The Hague: Former Congolese militia leader Germain Katanga will face judgement before the International Criminal Court on February 7 in his war crimes trial, in which he is accused of using child soldiers and women as sex slaves.
"Today, the trial chamber... scheduled a hearing to deliver the judgement in the case of the prosecutor vs Germain Katanga," the Hague-based tribunal said in a statement on Tuesday.
Katanga, 35, went on trial four years ago and faces seven counts of war crimes and three of crimes against humanity, including murder and rape, stemming from conflicts in the Democratic Republic of Congo`s volatile east.
Katanga`s Forces for the Patriotic Resistance in Ituri (FRPI) was founded at the end of 2002, allegedly with the support of neighbouring Uganda.
Its members, from the Lendu and Ngiti ethnic groups, are suspected of having taken part in massacres of another ethnic group, the Hema.
Among other allegations, Katanga -- also known as Simba -- is accused of planning and leading an attack on the village of Bogoro and murdering about 200 civilians.
Women and girls were taken as sex slaves and child fighters forcibly enlisted from the looted village, which was razed to the ground after the attack, prosecutors allege.
In December 2004, Katanga, along with other militia chiefs in the Ituri region, was made a general in the Congolese army as part of a policy to end a five-year civil war that engulfed the vast country.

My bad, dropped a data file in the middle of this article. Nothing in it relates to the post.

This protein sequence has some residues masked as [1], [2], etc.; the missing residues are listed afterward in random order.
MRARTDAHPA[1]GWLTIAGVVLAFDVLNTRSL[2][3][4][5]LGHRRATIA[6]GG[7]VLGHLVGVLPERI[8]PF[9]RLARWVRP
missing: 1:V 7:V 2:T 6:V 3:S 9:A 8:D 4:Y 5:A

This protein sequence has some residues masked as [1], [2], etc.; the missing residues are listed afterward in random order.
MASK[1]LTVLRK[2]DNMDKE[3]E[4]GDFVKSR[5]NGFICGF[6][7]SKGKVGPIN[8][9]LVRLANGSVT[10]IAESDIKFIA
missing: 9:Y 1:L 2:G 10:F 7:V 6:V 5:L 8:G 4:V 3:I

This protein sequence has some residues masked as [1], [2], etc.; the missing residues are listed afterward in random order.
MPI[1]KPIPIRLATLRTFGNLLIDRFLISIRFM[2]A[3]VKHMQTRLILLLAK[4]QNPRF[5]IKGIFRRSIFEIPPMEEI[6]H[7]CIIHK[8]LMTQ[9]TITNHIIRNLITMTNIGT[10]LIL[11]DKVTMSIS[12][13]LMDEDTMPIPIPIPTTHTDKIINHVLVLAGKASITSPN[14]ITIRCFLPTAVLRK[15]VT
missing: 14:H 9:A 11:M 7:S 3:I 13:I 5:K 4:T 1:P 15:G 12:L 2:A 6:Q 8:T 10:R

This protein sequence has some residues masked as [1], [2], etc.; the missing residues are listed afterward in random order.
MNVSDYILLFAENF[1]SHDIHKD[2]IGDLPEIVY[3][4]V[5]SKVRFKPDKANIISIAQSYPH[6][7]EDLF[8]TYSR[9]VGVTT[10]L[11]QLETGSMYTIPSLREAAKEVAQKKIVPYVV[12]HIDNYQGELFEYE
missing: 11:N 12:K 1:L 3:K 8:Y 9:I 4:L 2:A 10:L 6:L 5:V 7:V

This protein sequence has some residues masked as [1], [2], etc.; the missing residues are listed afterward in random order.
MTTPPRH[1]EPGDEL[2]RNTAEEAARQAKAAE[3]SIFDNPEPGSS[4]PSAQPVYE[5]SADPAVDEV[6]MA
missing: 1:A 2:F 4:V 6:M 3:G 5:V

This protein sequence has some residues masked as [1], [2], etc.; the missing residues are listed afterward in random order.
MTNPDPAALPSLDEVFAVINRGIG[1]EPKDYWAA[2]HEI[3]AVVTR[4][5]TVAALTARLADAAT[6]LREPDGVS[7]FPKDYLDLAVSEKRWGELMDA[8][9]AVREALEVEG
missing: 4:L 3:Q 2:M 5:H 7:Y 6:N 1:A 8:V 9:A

In 2005, however, the FRPI leader was arrested in DR Congo. The ICC issued an arrest warrant two years later and he was transferred to the court in October 2007.
He remains behind bars at the ICC`s detention unit in The Hague.
Katanga`s co-accused, former militia boss Mathieu Ngudjolo Chui, was acquitted in December after judges said prosecutors had failed to prove that Chui played a commanding role in the Bogoro attack.
It was the first time the ICC, the world`s only permanent war crimes tribunal, acquitted a suspect.
The court has only convicted one other suspect, former Congolese rebel fighter Thomas Lubanga, who was found guilty last year of recruiting and enlisting child soldiers.
In 2003, DR Congo was just starting to emerge from a war that embroiled the armies of a half-dozen nations, and the country`s isolated east was rife with violent militia groups.
Clashes in Ituri broke out in 1999 and devastated the region, said the indictment, killing about 60,000, according to non-governmental group tallies.